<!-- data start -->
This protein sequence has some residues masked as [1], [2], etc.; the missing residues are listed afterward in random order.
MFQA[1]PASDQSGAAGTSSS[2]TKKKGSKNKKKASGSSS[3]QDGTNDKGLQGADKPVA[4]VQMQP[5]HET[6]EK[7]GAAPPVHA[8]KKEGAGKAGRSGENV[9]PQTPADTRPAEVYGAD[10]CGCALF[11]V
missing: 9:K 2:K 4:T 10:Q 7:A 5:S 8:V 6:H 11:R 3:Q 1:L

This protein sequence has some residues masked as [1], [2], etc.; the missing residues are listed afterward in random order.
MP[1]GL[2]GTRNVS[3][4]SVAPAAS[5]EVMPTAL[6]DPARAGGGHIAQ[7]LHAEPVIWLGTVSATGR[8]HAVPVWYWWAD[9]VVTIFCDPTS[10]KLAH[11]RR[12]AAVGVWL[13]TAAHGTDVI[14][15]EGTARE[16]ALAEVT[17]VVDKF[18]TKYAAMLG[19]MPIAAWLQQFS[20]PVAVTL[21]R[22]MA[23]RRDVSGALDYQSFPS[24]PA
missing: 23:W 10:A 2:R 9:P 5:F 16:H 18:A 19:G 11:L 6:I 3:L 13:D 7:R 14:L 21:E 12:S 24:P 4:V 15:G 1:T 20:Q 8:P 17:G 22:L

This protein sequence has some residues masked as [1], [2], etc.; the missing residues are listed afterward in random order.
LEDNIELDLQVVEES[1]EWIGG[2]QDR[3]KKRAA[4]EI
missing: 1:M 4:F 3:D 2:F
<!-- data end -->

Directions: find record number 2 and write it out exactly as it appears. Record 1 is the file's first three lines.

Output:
This protein sequence has some residues masked as [1], [2], etc.; the missing residues are listed afterward in random order.
MP[1]GL[2]GTRNVS[3][4]SVAPAAS[5]EVMPTAL[6]DPARAGGGHIAQ[7]LHAEPVIWLGTVSATGR[8]HAVPVWYWWAD[9]VVTIFCDPTS[10]KLAH[11]RR[12]AAVGVWL[13]TAAHGTDVI[14][15]EGTARE[16]ALAEVT[17]VVDKF[18]TKYAAMLG[19]MPIAAWLQQFS[20]PVAVTL[21]R[22]MA[23]RRDVSGALDYQSFPS[24]PA
missing: 23:W 10:A 2:R 9:P 5:F 16:H 18:A 19:G 11:L 6:I 3:L 13:D 7:R 14:L 21:E 12:S 24:P 4:V 15:G 1:T 20:Q 8:P 17:G 22:L